The Environmental Protection Agency (EPA) on Friday released a draft of its long-awaited guidance to oil and natural gas producers on the use of diesel fuel in hydraulic fracturing (fracking).
The guidance is meant to clarify the requirements for producers that are seeking underground injection control (UIC) permits for the use of diesel as a fracking fluid.
"The draft guidance outlines for EPA permit writers, where EPA is the permitting authority, requirements for diesel fuels used for hydraulic fracturing wells, technical recommendations for permitting those wells, and a description of diesel fuels for EPA underground injection control permitting," EPA said.
The 55-page draft includes recommendations on how UIC permit writers should implement requirements related to permit duration and well closure, permit application and review, area of review and well construction, including mechanical integrity testing, financial responsibility and public notification.
The Safe Drinking Water Act (SDWA) exempts fracking fluids (with the exception of diesel fuel fluids) from federal regulation and keeps regulation in state hands.
EPA will take public comment on the draft guidance for 60 days upon publication in the Federal Register. In the meantime, "decisions about permitting hydraulic fracturing operations that use diesel fuels will be made on a case-by-case basis, considering the facts and circumstances of the specific injection activity and applicable statutes, regulations and case law, and will not cite this draft guidance as a basis for decision," EPA said.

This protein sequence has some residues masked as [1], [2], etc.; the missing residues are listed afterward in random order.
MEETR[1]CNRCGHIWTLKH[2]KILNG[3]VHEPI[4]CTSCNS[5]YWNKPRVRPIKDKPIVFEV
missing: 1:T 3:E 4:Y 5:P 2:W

An inquiry by House Democrats, the results of which were released last year, found that oil and natural gas companies injected more than 32 million gallons of diesel fuel or fracking fluids containing diesel fuel in wells in 19 states between 2005 and 2009 (see Daily GPI, Feb. 1, 2011).
In December a bipartisan coalition of four senators sent a letter to EPA expressing their "growing concerns" about the broad approach that the agency seems to be taking to regulate fluids used in fracking, not just diesel fuels (see Daily GPI, Dec. 23, 2011).